No ADA Violation for Dismissal, Despite Disability-Related Inquiries

By Brian M. O’Neal February 9, 2021
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disabled parking placard hanging from a car windshield

A police academy lawfully dismissed an individual from the academy for failing to be honest during questioning about his disabled-parking placard, according to the 7th U.S. Circuit Court of Appeals.

The plaintiff, who was a corrections officer for the sheriff of Cook County, Ill., had back and knee problems. In 2011, the plaintiff applied for and received a disabled-parking placard from the Illinois Secretary of State after indicating in the application that he had a permanent knee condition that prevented him from walking without using an assistive device such as a cane.

In 2015, the plaintiff applied for and was accepted to the police academy, which provided a potential path for him to transition from corrections officer to police officer. A police academy instructor asked the plaintiff about the disabled-parking placard after noticing it hanging in the plaintiff's car. The plaintiff provided inconsistent explanations when asked about the placard. He initially indicated the placard was for his wife, but then quickly shifted to an explanation that he sometimes used the placard because he had a disability as well.

Subsequently, the plaintiff indicated during further questioning that the placard had been authorized for him for the wrong condition, and he had used the placard based on convenience rather than medical necessity. The plaintiff further indicated he sometimes parked in spaces for people with disabilities out of convenience. He was later dismissed from the police academy because, after an investigation into his application for and use of the disabled-parking placard, it was determined he was not truthful in responding to basic questions about the placard.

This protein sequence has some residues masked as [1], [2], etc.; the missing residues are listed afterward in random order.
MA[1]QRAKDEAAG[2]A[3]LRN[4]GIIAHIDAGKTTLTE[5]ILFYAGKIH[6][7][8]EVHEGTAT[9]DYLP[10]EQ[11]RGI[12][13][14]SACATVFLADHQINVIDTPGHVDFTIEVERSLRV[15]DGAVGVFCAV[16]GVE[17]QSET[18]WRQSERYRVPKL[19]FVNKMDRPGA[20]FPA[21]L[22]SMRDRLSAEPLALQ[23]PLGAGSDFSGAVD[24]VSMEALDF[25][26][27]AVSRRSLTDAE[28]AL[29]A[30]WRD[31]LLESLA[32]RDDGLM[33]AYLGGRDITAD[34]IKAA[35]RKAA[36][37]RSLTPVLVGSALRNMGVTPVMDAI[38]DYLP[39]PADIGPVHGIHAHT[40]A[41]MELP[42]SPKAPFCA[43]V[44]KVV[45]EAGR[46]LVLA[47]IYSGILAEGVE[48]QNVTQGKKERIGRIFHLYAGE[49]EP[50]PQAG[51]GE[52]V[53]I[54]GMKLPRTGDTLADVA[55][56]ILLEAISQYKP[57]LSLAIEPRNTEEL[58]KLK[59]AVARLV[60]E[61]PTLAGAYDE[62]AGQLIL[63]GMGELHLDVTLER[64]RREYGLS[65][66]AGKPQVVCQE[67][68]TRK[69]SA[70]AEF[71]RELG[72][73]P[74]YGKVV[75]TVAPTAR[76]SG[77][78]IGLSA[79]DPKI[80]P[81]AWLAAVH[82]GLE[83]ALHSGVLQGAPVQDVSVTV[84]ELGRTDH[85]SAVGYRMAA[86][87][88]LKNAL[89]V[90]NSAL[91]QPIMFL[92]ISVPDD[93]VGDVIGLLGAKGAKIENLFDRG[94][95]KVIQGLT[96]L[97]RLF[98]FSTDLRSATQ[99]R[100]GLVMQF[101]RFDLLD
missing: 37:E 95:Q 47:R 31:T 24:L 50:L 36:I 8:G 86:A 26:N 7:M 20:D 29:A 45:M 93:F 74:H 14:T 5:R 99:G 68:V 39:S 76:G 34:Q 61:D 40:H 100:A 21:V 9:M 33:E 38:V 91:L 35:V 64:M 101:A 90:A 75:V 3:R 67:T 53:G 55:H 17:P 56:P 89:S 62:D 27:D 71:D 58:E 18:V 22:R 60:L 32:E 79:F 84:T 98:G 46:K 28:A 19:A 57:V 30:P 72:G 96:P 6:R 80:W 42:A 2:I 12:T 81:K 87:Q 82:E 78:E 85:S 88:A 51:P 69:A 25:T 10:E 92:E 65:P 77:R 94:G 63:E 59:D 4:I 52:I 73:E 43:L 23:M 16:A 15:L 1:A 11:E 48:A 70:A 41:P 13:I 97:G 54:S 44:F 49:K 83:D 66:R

After being dismissed from the police academy, the plaintiff sued the sheriff and Cook County (collectively "the sheriff's office"), asserting violations of the Americans with Disabilities Act (ADA) and the 14th Amendment.

The 7th Circuit affirmed a decision of the district court granting summary judgment in favor of the sheriff's office. The sheriff's office dismissed the plaintiff from the police academy based on an honest belief that the plaintiff lied about his disability, rather than dismissing him because he had a disability, according to the district court.

In its opinion, the 7th Circuit noted that a police force seems to have good reason to raise questions about an individual's ability to meet the physical demands of the police academy and work as a police officer. Additionally, in light of the plaintiff's conflicting statements about and justifications for his disabled-parking placard, as well as the nature of the work and the importance that police officers be honest and obey the law, the 7th Circuit reasoned that "it was only natural, and not a violation of the ADA, for the sheriff's office to seek further information and clarification."

The opinion emphasized that the 7th Circuit's analysis depended on "the fact that [the plaintiff] was seeking a law-enforcement job with demands for both physical fitness and integrity." The 7th Circuit also highlighted the plaintiff's many inconsistent statements regarding his application for and use of the placard.

Sandefur v. Dart, 7th Cir., No. 19-2787 (Nov. 4, 2020).

Professional Pointer: This case could have had a different result if the job was not physically demanding with high expectations related to integrity. Employers should be careful with any disability-related inquiries and be able to justify any such questioning based on the circumstances and particular job.

Brian M. O'Neal is a partner with McMahon Berger PC, the Worklaw® Network member firm in St. Louis.

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